July 18, 1830, the eve of the feast of Saint Vincent whom she loved so much and whose heart she had seen overflowing with love, Catherine prayed that, through his intercession, her desire to see the Blessed Virgin would finally be fulfilled. At 11:30 PM, she was called by name. A mysterious child was at the foot of her bed and asked her to get up. “The Blessed Virgin is waiting for you.” Catherine dressed and followed the child who was “bringing rays of brightness wherever he passed.” Having arrived in the chapel, Catherine stopped near the chair used by the priest in the sanctuary (the current location of the statue of Saint Joseph). She then heard a sound “like the rustle of a silk dress.” Her little guide said, “Here is the Blessed Virgin.” She hesitated, but the child repeated in a stronger tone of voice, “Here is the Blessed Virgin.” In a single bound, Catherine was at the feet of the Blessed Virgin, seated on a chair and her hands resting on the knees of the Mother of God. “There, a period of time passed, the sweetest of my life. It would be impossible for me to say what I experienced. The Blessed Virgin told me how I should behave towards my spiritual director and also several other things.” The Blessed Virgin pointed to the altar where the tabernacle was and said, “Come to the foot of this altar. Here, graces will be spread over all who ask for them with confidence and fervour.” A difficult mission was announced as well as a request for the establishment of a Confraternity of the Children of Mary. Father Aladel would accomplish this request on February 2, 1840.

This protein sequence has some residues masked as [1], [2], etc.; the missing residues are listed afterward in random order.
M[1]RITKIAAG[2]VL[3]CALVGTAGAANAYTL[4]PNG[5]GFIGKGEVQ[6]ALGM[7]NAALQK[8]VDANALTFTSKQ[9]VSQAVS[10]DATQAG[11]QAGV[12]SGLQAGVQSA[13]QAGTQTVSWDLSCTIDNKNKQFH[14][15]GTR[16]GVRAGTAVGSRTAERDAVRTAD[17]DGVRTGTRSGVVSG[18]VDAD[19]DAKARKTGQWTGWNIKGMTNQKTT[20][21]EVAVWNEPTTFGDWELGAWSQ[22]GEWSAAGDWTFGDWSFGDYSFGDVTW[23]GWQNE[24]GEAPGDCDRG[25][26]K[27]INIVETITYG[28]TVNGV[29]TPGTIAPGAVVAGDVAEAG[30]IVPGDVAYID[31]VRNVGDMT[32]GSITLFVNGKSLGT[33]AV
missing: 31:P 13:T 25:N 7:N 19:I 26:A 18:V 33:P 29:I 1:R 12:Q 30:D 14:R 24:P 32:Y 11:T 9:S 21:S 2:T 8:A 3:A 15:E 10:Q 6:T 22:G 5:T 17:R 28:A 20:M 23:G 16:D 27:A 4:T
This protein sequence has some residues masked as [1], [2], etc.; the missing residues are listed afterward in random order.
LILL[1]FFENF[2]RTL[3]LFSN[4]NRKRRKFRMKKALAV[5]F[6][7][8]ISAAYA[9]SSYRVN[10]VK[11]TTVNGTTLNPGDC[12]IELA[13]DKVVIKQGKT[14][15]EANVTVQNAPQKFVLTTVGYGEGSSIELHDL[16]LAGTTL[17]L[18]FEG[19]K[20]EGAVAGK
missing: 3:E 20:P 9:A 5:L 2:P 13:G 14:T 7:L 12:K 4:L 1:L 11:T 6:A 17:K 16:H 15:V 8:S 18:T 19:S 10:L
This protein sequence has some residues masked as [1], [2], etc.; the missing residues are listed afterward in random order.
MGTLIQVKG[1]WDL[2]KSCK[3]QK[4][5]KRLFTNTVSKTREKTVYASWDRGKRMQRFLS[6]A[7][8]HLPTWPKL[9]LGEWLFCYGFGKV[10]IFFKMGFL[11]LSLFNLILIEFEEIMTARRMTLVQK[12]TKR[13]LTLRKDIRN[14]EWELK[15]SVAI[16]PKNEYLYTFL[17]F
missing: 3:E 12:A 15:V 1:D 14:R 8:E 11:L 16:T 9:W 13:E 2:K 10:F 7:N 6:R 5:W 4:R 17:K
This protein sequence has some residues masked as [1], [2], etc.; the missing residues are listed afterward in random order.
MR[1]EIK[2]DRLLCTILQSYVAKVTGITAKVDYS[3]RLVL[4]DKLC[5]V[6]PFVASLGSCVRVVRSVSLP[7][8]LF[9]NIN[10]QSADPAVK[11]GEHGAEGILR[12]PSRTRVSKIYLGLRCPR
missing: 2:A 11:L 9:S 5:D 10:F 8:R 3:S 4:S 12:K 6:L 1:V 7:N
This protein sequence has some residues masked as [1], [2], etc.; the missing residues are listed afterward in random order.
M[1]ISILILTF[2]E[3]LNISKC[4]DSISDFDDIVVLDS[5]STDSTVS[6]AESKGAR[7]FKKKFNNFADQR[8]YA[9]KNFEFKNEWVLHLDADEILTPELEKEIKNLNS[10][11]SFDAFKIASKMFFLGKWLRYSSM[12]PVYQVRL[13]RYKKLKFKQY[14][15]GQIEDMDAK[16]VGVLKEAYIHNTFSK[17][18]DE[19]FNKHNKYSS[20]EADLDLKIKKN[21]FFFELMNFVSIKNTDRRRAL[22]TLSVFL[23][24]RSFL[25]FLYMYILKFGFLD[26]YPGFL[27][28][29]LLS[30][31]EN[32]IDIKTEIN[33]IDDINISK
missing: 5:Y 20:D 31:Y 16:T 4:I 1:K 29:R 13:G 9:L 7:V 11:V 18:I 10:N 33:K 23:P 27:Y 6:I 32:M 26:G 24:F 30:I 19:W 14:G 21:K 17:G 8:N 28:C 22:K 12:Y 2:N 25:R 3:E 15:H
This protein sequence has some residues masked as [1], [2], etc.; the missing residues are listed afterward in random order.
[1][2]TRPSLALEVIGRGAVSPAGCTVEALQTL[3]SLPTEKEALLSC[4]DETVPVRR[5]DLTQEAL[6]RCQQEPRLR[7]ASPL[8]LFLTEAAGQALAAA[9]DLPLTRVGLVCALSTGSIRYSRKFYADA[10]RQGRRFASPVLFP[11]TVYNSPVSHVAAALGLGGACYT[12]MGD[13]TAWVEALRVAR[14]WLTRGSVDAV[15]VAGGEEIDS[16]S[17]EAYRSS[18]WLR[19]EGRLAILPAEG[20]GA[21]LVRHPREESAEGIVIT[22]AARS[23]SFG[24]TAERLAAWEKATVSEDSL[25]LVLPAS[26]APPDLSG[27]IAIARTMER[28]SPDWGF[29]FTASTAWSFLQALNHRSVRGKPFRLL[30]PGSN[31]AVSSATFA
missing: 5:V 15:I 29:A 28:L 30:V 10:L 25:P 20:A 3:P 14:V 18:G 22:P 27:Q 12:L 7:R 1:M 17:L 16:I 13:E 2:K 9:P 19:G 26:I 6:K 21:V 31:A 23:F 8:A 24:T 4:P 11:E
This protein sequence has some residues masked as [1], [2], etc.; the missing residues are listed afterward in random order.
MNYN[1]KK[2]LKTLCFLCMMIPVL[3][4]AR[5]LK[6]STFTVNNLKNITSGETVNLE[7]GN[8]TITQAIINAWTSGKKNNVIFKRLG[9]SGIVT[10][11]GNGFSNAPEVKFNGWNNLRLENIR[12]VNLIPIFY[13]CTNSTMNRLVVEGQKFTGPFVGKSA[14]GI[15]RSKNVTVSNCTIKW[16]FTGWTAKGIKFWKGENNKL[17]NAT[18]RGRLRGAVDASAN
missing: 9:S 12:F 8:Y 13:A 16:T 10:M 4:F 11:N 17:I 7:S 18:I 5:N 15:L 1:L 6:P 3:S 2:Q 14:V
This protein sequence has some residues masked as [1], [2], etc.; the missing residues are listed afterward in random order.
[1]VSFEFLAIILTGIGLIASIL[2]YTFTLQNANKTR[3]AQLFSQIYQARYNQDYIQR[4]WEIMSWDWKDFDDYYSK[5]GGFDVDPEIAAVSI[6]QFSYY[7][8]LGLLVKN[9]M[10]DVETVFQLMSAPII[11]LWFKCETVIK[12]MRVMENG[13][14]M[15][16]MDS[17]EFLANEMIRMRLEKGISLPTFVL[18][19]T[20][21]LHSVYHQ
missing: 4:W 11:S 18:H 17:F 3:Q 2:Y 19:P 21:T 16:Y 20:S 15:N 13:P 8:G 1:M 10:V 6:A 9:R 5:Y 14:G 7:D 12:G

On November 27, 1830, the Blessed Virgin appeared to Catherine again in the chapel. This time it was at 5:30 pm, during meditation, under the painting of Saint Joseph (current location of Our Lady of the Globe). First, Catherine saw something like two living paintings, one fading into the other, in which the Blessed Virgin stood on a half-globe, her feet crushing a serpent. In this first image, the Virgin held a small golden globe topped with a cross, which she lifted up toward heaven. Catherine heard, “This globe represents the entire world, including France, and every person.” In the second image, beautiful rays of light streamed from the Blessed Virgin’s open hands, covered with jeweled rings. At that same moment,Catherine heard a voice saying, “These rays are a symbol of the graces that I pour out on those who ask them of me.” Then an oval formed around the apparition, and Catherine saw in a semi-circle this invocation emblazoned in gold letters: “O Mary conceived without sin, pray for us who have recourse to you.” She then heard a voice saying, “Have a medal made according to this model. For those who wear it with confidence, there will be abundant graces.” Finally, the image turned, and Catherine saw the reverse side of the medal: the letter “M” surmounted with a little cross and two hearts below, one crowned with thorns and the other pierced with a sword.